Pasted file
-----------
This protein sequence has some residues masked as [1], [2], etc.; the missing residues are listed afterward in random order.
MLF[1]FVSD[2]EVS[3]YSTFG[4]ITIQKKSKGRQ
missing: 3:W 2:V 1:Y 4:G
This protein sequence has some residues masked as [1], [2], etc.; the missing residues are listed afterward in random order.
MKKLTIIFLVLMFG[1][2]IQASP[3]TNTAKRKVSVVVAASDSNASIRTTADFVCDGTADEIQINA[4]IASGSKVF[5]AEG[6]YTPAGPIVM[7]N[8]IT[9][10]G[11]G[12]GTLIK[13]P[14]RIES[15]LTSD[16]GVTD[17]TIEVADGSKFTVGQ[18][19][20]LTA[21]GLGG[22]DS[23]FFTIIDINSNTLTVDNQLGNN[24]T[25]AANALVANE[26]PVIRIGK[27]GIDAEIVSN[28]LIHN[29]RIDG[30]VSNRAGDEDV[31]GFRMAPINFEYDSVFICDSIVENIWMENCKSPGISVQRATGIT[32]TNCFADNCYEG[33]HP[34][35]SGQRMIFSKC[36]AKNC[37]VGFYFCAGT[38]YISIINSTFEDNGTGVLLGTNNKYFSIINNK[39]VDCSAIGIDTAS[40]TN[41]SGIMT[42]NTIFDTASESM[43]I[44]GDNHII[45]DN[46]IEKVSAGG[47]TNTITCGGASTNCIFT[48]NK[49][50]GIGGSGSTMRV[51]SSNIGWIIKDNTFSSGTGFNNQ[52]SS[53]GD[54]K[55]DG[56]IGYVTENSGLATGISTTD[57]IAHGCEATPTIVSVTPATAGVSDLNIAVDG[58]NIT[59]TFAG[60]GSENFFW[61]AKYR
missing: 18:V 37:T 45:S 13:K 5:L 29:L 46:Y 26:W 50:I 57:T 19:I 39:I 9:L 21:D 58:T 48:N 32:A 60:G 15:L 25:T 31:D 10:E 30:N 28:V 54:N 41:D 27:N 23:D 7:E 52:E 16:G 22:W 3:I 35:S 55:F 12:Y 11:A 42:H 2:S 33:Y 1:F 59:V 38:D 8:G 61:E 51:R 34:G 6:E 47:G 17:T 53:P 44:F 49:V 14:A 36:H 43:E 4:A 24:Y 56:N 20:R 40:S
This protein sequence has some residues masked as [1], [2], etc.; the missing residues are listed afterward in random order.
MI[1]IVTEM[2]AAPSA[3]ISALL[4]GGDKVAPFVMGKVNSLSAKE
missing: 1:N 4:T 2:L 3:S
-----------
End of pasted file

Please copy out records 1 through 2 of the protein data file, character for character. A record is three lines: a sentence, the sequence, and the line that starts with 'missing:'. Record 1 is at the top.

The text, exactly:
This protein sequence has some residues masked as [1], [2], etc.; the missing residues are listed afterward in random order.
MLF[1]FVSD[2]EVS[3]YSTFG[4]ITIQKKSKGRQ
missing: 3:W 2:V 1:Y 4:G
This protein sequence has some residues masked as [1], [2], etc.; the missing residues are listed afterward in random order.
MKKLTIIFLVLMFG[1][2]IQASP[3]TNTAKRKVSVVVAASDSNASIRTTADFVCDGTADEIQINA[4]IASGSKVF[5]AEG[6]YTPAGPIVM[7]N[8]IT[9][10]G[11]G[12]GTLIK[13]P[14]RIES[15]LTSD[16]GVTD[17]TIEVADGSKFTVGQ[18][19][20]LTA[21]GLGG[22]DS[23]FFTIIDINSNTLTVDNQLGNN[24]T[25]AANALVANE[26]PVIRIGK[27]GIDAEIVSN[28]LIHN[29]RIDG[30]VSNRAGDEDV[31]GFRMAPINFEYDSVFICDSIVENIWMENCKSPGISVQRATGIT[32]TNCFADNCYEG[33]HP[34][35]SGQRMIFSKC[36]AKNC[37]VGFYFCAGT[38]YISIINSTFEDNGTGVLLGTNNKYFSIINNK[39]VDCSAIGIDTAS[40]TN[41]SGIMT[42]NTIFDTASESM[43]I[44]GDNHII[45]DN[46]IEKVSAGG[47]TNTITCGGASTNCIFT[48]NK[49][50]GIGGSGSTMRV[51]SSNIGWIIKDNTFSSGTGFNNQ[52]SS[53]GD[54]K[55]DG[56]IGYVTENSGLATGISTTD[57]IAHGCEATPTIVSVTPATAGVSDLNIAVDG[58]NIT[59]TFAG[60]GSENFFW[61]AKYR
missing: 18:V 37:T 45:S 13:K 5:L 29:L 46:Y 26:W 50:I 57:T 19:I 39:I 9:L 21:D 58:T 48:N 32:A 60:G 15:L 25:T 31:D 10:E 30:N 28:V 54:N 41:D 27:N 23:D 7:E 52:E 16:G 22:W 3:I 35:S 55:F 12:Y 11:A 42:H 2:S 33:Y 1:F 59:V 38:D 8:G 61:E 51:R 34:G 6:E 47:G 17:T 53:P 44:F 49:V 14:A 36:H 43:E 4:A 24:Y 56:N 20:R 40:S